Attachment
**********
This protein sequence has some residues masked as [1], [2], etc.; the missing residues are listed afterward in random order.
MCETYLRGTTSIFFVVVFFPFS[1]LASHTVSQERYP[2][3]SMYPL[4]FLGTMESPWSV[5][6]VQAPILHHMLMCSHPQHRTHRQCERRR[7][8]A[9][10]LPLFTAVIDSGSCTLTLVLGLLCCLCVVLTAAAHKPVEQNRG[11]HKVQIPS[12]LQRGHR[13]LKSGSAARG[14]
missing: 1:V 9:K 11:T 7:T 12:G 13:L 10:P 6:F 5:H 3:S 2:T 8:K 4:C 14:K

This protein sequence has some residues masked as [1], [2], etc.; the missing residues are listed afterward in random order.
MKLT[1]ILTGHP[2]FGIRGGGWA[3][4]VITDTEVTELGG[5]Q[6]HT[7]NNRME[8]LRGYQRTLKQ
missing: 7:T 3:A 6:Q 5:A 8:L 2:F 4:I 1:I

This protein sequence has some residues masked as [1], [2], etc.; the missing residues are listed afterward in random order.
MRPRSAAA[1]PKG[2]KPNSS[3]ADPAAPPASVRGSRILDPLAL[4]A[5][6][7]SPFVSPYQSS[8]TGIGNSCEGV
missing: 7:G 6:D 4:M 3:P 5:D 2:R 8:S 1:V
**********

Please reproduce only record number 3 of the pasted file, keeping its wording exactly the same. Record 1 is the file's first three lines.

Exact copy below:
This protein sequence has some residues masked as [1], [2], etc.; the missing residues are listed afterward in random order.
MRPRSAAA[1]PKG[2]KPNSS[3]ADPAAPPASVRGSRILDPLAL[4]A[5][6][7]SPFVSPYQSS[8]TGIGNSCEGV
missing: 7:G 6:D 4:M 3:P 5:D 2:R 8:S 1:V